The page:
The periphery of body whorl is well rounded. The base of the shell is moderately long, it is marked by the feeble continuations of the axial ribs and five subequal spaced spiral striations. The aperture is ovoid; the posterior angle is acute. The outer lip is thin, showing the external sculpture within; the columella is oblique, curved and revolute. The type specimen was found in the Pacific Ocean off Baja California peninsula. To USNM Invertebrate Zoology Mollusca Collection To World Register of Marine Species

The World's Greatest Entertainer

The World's Greatest Entertainer is the second album released by Doug E. Fresh, it was released in 1988 on Reality Records, a short-lived subsidiary of Fantasy Records, was produced by Doug E. Fresh, Eric "Vietnam" Sadler, Ollie Cotton and Carl Ryder; the album gained a fair amount of success, peaking at #88 on the Billboard 200 and #7 on the Top R&B/Hip-Hop Albums, featured the single "Keep Risin' to the Top," which peaked at #4 on the Hot R&B/Hip-Hop Singles & Tracks. "Guess? Who?" - 4:26 "Every Body Got 2 Get Some" - 3:45 "D. E. F. = Doug E. Fresh" - 4:12 "On the Strength" - 2:50 "Keep Risin’ to the Top" - 3:50 "Greatest Entertainer" - 4:42 "I'm Gettin’ Ready" - 4:52 "Cut That Zero" - 3:53 "The Plane" - 4:04 "Ev’rybody Loves a Star" - 4:00 "Crazy ’Bout Cars" - 4:30 "Africa" - 3:33 "On the Strength" "Mother Popcorn" by James Brown "Keep Risin' To The Top" "Keep Rising To The Top" by Keni Burke "Ain't No Half Steppin'" by Heatwave "Cut that Zero" "Casanova" by LeVert

Snap Judgment (game show)

Snap Judgment is an American daytime game show hosted by Ed McMahon and announced by Johnny Olson which ran on NBC from April 3, 1967 to March 28, 1969 at 10:00 AM Eastern. The program was produced by Mark Goodson and Bill Todman; the series aired during an eight-year period in which the network aired a five-minute newscast at 10:25 AM. The original format featured a word-association game played by two teams consisting of a contestant and a celebrity. Contestants completed their associations before the start of the show and their celebrity teammates had three tries to guess the association based on the clue word provided by McMahon. A correct guess won $10, while no correct identification allowed the other team to get the $10 by guessing with one try. If both teams failed to guess the contestant would reveal the first letter of the association and each celebrity had one shot at guessing the association; the first team to score $100 won the game and played a bonus round, called "The Big 5". With the contestant offstage in a soundproof room, the celebrity teammate was asked to come up with five associations to a clue word provided by the host designate one of those five as a bonus word, the one his or her teammate was most to say.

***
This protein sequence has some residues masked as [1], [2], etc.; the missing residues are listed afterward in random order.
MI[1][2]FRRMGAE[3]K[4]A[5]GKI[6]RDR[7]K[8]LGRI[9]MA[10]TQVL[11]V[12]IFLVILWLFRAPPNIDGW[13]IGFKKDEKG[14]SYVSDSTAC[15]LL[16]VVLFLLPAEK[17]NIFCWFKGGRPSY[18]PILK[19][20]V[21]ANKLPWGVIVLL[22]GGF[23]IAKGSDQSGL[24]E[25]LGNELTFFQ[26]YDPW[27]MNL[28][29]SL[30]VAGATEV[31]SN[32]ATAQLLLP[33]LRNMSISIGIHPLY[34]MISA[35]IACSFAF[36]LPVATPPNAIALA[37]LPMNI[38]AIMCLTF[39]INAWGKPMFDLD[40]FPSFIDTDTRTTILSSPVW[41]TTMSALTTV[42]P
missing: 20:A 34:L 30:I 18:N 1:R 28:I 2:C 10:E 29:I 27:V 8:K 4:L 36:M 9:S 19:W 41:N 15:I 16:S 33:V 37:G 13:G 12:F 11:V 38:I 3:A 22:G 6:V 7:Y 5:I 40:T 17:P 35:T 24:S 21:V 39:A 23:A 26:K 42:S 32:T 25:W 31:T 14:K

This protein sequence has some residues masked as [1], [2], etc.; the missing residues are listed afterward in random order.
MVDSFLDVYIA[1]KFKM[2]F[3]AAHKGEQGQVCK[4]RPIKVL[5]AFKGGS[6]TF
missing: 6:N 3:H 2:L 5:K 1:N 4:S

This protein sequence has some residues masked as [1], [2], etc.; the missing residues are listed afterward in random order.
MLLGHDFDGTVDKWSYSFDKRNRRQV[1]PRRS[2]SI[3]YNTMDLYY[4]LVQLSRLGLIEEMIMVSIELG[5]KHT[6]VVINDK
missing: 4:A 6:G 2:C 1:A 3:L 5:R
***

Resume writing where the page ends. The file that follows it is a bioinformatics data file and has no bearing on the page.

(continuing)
The contestant would return and have 20 seconds to come up with all five associations for $50 each. The contestant had to say the bonus word in order to double the team's winnings. To provide a greater degree of difficulty, a new rule was added requiring the contestant to guess the bonus word to double the team's winnings. For the second game on the same show, the celebrities switched teams. On December 23, 1968 the game format was changed to one identical to Password, cancelled by CBS over a year earlier. In the new format, the objective was to guess a word from one-word clues with a point structure identical to that of Password After the fifth word, point values doubled; the first team to reach 25 points won $100 and played a reformatted "Big 5", played to Password's "Lightning Round", only with 30 seconds to guess five words at $100 each. There were no returning champions in either format; each show featured two new contestants. For the first five months, Snap Judgment used as its main theme the composition "Window Shopping" by Bob Cobert.

The second theme, named after the series and composed by Score Productions, debuted on September 4, 1967 and remained until the show's end. Due to network wiping practices of the era, unlike a majority of Goodson-Todman games which were preserved using videotape or kinescope recordings, no episodes of Snap Judgment are known to exist. In 1968, a Snap Judgment board game was released by Milton Bradley. Snap Judgment on IMDb